MD DELEGATION WANTS TO OUST TANEY BUST: Nearly the entire Maryland congressional delegation is pushing to remove a marble bust of one of the state’s most infamous residents – the late Supreme Court chief justice Roger B. Taney, who authored the 1857 Dred Scott decision – from the U.S. Capitol, Daniel Vock writes for Mayland Matters.

PROTEST OF, SUPPORT FOR SHERIFF JENKINS: Steve Bohnel of the Frederick News-Post writes about a protest and a counterprotest over calls to defund the police, in particular Frederick Sheriff Chuck Jenkins’ office. Chants of “The people — united — will never be defeated!” and “What we do want? Justice! When do we want it? Now!” echoed in Frederick Monday night, coming from 50 to 60 people, several of whom were from the local Latino community and other people of color. They were organized by the RISE Coalition of Western Maryland, and were calling to defund the sheriff’s office and end 287(g), a program used by Sheriff Chuck Jenkins (R) for most of his tenure as the county’s chief law enforcement officer.

  • Roughly 50 people waved blue line flags and variations of the message “support our sheriff” in Frederick Monday night, writes Steve Bohnel for the Frederick News-Post. The group, organized in part by the Frederick County Conservative Club, assembled in support of Jenkins, his policies and local law enforcement.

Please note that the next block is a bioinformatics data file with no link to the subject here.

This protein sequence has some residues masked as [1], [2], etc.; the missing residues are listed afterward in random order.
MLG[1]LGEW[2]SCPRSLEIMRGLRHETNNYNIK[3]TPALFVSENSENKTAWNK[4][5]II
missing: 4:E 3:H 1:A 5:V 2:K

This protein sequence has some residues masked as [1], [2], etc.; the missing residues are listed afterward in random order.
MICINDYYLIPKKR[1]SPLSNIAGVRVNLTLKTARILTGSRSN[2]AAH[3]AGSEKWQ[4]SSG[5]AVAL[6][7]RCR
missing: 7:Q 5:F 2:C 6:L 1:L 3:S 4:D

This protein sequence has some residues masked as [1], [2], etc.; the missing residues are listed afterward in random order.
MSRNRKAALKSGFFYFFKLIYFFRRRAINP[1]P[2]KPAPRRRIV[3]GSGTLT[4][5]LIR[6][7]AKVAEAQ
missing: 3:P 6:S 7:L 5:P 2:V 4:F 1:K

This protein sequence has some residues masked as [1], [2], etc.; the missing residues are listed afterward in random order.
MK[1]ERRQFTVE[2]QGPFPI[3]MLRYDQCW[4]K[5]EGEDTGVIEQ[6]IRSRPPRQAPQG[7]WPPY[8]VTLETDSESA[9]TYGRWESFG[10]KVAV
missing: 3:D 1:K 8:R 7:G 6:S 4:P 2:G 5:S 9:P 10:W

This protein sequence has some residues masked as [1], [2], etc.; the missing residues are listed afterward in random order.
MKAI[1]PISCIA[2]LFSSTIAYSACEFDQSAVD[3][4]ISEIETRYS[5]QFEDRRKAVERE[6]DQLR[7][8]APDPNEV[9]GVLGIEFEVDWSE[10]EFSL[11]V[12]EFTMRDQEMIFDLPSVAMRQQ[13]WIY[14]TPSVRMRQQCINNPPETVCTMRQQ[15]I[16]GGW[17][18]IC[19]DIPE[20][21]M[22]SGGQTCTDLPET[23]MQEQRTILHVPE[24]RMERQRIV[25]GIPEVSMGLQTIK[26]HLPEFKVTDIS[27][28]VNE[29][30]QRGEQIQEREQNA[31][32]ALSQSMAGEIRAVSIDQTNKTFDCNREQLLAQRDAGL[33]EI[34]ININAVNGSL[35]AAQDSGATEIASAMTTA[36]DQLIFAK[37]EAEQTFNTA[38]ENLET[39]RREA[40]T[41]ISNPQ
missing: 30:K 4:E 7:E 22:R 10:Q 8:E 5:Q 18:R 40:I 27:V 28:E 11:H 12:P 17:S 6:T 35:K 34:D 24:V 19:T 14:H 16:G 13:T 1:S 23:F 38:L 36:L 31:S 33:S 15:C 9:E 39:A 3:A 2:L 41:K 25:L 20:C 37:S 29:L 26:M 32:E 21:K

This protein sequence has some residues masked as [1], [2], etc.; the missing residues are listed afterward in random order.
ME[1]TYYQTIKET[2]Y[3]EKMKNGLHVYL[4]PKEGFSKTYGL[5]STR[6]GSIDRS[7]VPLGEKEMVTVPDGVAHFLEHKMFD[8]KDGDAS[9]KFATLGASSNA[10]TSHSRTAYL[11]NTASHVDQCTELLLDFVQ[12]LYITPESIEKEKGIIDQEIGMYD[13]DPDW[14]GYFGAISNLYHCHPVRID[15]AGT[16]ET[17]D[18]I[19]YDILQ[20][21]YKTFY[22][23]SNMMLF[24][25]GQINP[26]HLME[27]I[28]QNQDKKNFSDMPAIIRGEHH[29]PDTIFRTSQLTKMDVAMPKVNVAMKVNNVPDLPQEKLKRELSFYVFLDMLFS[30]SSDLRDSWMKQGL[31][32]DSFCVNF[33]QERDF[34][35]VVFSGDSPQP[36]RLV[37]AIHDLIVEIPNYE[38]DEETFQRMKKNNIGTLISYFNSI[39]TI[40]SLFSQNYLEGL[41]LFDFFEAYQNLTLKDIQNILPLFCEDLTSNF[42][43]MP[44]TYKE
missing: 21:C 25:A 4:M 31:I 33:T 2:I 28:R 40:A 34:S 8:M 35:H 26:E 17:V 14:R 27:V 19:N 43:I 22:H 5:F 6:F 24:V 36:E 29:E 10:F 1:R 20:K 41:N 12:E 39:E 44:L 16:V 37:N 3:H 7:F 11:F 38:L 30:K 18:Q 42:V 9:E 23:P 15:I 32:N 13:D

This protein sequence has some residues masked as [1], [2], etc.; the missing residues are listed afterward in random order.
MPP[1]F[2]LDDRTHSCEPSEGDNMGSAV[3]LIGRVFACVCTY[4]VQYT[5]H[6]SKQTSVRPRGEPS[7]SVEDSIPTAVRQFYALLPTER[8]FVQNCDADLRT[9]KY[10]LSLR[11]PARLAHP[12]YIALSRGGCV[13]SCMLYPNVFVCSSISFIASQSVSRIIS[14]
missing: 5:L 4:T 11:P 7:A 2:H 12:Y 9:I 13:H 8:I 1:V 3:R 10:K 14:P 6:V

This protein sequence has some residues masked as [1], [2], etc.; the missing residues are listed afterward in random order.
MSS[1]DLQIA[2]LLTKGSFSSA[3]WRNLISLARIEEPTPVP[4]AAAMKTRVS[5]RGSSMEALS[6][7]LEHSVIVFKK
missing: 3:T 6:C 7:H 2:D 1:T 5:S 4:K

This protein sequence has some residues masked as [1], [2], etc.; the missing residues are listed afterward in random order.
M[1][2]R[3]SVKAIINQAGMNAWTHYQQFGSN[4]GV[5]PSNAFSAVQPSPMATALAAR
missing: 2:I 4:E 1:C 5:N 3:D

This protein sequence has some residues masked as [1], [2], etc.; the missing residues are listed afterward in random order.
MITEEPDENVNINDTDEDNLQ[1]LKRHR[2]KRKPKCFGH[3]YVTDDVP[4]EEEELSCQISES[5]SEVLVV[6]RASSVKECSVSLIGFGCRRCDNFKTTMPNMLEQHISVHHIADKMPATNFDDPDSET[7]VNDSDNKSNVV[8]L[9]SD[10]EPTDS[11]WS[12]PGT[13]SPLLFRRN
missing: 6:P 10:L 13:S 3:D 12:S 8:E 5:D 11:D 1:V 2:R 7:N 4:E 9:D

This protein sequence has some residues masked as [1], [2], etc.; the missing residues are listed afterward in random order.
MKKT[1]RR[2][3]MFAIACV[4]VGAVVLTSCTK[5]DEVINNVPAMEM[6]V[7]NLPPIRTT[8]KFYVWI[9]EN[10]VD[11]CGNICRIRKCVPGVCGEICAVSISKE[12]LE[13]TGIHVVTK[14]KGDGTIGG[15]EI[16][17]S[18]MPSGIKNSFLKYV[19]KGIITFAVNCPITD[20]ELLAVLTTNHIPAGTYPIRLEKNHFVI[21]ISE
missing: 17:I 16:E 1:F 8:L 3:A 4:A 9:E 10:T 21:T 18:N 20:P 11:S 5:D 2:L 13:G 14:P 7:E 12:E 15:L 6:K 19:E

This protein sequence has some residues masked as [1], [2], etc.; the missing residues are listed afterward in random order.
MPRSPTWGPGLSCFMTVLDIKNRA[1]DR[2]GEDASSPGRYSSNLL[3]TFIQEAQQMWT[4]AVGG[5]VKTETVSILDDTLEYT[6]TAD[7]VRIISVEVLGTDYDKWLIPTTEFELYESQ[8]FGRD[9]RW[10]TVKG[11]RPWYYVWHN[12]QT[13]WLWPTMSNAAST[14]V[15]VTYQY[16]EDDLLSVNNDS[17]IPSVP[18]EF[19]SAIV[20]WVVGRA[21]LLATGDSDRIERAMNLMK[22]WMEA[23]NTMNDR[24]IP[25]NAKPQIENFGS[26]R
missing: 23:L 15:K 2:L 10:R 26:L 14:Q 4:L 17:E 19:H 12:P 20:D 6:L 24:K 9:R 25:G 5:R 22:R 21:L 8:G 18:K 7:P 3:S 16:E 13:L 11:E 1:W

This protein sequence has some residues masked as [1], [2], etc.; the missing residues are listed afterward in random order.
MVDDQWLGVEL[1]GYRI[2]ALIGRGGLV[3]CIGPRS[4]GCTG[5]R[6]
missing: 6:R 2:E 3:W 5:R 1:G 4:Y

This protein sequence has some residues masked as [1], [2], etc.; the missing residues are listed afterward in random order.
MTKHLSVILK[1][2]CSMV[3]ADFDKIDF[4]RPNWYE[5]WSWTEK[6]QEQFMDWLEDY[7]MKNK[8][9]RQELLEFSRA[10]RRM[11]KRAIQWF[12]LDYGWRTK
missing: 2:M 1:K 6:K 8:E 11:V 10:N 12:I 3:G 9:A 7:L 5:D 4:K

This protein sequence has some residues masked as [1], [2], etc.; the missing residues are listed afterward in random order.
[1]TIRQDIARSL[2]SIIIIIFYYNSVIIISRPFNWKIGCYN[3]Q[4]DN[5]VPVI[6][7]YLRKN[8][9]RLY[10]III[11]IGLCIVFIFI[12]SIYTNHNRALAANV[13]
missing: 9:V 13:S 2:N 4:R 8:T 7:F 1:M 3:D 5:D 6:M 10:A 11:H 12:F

TERM LIMITS BILL FAILS IN B’MORE COUNCIL: A proposal to ask city voters if Baltimore’s elected officials should be limited to three terms in office failed Monday before a divided City Council, Yvonne Wenger of the Sun reports. Half the council said voters should be given the chance to approve or reject term limits by way of a ballot question in November. The other half argued that voters already have the power to impose term limits every four years.

ARUNDEL SENDS CHARTER RESOLUTIONS TO VOTERS: The Anne Arundel County Council recently passed three charter amendment resolutions, leaving many choices up to voters, including whether the Human Relations Commission should be required to exist, Olivia Sanchez reports in the Capital Gazette.

RESTAURATEUR THREATENS TO SUE BA CO: Owners of a Middle River crab house say they will sue Baltimore County Executive John Olszewski Jr. and the Baltimore County Police Department for failing to protect the business from protesters, writes Bryan Sears for the Daily Record.

EX-MAYOR HONORED BY MUNICIPAL LEAGUE: Former New Windsor Mayor Jack A. “Jay” Gullo Jr. was presented with the Maryland Municipal League’s Lifetime Achievement Award during the 2020 virtual MML summer conference for his service in municipal government, Shreeya Agarwal reports for the Carroll County Times.

About The Author

Cynthia Prairie

Contributing Editor Cynthia Prairie has been a newspaper editor since 1979, when she began working at The Raleigh Times. Since then, she has worked for The Baltimore News American, The Chicago Sun-Times, The Prince George’s Journal and Baltimore County newspapers in the Patuxent Publishing chain, including overseeing The Jeffersonian when it was a two-day a week business publication. Cynthia has won numerous state awards, including the Maryland State Bar Association’s Gavel Award. Besides compiling and editing the daily State Roundup, she runs her own online newspaper, The Chester Telegraph. If you have additional questions or comments contact Cynthia at: